Don’t buy the inflation argument for now, bigger worry is deflation and this last paragrgph is inconsistent with your first one

Subject: "The Economic Recovery Of 2013"


time to taper and let the market surge upwards!

"The Economic Recovery Of 2013"

By: Zero Hedge | Monday, December 9, 2013 at 08:54 pm EST

On Friday, it was announced that the unemployment rate had fallen to "7 percent", and the mainstream media responded with a mix of euphoria and jubilation.  For example, one USA Today article declared that "with today's jobs report, one really can say that our long national post-financial crisis nightmare is over."  But is that actually the truth?  As you will see below, if you assume that the labor force participation rate in the U.S. is at the long-term average, the unemployment rate in the United States would actually be 11.5 percent instead of 7 percent. 


There has been absolutely no employment recovery.  The percentage of Americans that are actually working has stayed between 58 and 59 percent for 51 months in a row.  But most Americans don't understand these things and they just take whatever the mainstream media tells them as the truth.


And of course the reality of the matter is that we should have seen some sort of an economic recovery by now.  Those running our system have literally been mortgaging the future in a desperate attempt to try to pump up our economic numbers.  The federal government has been on the greatest debt binge in U.S. history and the Federal Reserve has been printing money like crazed lunatics.  All of that "stimulus" should have had some positive short-term effects on the economy.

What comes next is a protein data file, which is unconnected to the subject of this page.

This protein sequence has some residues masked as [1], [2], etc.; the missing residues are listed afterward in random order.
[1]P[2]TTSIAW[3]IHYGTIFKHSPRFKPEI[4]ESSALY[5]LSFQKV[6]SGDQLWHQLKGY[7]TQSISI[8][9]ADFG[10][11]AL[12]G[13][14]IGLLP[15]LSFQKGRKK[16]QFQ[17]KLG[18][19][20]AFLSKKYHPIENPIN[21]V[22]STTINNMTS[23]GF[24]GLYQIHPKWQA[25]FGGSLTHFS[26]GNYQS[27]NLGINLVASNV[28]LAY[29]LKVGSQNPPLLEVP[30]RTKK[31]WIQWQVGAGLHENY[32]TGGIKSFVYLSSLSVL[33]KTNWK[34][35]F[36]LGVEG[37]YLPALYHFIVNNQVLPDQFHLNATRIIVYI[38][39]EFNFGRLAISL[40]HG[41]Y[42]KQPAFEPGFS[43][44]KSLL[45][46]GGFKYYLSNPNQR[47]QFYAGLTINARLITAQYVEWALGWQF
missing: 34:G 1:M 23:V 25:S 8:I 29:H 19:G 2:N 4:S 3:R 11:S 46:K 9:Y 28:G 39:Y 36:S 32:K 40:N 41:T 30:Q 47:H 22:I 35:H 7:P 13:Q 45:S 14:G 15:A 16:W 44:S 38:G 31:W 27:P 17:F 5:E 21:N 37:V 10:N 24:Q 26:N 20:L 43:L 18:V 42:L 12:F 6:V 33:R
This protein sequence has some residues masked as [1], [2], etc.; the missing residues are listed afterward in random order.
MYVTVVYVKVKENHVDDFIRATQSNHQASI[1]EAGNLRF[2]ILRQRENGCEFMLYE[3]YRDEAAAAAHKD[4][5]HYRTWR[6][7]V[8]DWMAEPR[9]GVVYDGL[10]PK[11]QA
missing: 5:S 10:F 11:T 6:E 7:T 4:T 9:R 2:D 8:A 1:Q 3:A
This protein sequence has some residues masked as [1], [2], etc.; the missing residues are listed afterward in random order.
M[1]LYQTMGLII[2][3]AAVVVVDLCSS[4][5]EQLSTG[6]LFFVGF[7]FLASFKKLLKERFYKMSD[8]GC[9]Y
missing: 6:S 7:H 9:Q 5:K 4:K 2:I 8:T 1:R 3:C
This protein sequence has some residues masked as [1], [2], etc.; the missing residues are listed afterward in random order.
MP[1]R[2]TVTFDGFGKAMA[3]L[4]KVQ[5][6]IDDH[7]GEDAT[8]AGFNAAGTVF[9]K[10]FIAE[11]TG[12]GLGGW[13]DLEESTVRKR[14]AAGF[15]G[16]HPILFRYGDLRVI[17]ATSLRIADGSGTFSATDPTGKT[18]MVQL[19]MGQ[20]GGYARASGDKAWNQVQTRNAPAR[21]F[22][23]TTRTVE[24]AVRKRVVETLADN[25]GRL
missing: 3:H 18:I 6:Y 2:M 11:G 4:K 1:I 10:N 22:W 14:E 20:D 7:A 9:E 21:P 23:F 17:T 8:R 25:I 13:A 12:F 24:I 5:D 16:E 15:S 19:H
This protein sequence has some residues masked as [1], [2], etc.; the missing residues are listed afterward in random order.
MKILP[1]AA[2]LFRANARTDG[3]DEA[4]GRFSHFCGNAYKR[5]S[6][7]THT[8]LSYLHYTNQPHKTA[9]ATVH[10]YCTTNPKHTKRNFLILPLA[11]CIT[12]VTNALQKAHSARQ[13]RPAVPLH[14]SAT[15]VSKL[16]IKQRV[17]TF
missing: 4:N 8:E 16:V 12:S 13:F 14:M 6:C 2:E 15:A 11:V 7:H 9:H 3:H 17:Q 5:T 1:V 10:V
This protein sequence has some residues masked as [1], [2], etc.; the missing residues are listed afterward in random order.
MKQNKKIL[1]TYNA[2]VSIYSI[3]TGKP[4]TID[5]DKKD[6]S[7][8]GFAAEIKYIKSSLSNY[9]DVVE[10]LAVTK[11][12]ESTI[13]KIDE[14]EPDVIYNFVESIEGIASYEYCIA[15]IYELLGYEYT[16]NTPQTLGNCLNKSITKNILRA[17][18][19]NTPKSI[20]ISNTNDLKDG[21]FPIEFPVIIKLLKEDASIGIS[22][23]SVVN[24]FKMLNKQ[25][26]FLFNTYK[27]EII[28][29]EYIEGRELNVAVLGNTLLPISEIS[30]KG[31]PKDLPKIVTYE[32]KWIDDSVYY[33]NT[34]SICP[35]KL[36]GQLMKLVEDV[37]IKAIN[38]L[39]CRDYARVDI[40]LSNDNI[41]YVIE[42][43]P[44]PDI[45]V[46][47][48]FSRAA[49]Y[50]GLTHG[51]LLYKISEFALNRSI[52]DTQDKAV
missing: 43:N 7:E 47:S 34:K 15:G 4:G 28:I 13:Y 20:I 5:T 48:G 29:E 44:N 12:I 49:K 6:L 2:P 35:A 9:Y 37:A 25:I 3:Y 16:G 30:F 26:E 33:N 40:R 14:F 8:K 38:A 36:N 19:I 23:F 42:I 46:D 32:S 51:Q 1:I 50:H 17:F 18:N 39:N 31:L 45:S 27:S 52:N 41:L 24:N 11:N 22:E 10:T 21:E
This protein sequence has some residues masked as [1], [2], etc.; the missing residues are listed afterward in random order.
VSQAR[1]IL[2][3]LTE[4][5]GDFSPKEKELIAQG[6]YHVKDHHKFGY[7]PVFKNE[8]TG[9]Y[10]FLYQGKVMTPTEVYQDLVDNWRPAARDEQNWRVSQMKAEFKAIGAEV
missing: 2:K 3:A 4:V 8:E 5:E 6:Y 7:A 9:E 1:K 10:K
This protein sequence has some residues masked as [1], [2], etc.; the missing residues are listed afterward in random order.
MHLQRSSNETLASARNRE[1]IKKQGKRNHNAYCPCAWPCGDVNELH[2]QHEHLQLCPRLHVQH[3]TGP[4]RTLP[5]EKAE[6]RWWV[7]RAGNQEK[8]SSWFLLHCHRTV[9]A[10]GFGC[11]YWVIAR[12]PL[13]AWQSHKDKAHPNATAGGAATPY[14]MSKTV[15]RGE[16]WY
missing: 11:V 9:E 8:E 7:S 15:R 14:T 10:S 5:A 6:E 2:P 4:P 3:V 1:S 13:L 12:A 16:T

Sadly, all of those "emergency measures" do not appear to have done much at all.  The percentage of Americans that have a job has stayed remarkably flat since the end of 2009, median household income has fallen for five years in a row, and the rate of homeownership in the United States has fallen for eight years in a row.  Anyone that claims that the U.S. economy is experiencing a "recovery" is simply not telling the truth.  The following are 37 reasons why "the economic recovery of 2013" is a giant lie...


#1 The only reason that the official unemployment rate has been declining over the past couple of years is that the federal government has been pretending that millions upon millions of unemployed Americans no longer want a job and have "left the labor force".  As Zero Hedge recently demonstrated, if the labor force participation rate returned to the long-term average of 65.8 percent, the official unemployment rate in the United States would actually be 11.5 percent instead of 7 percent.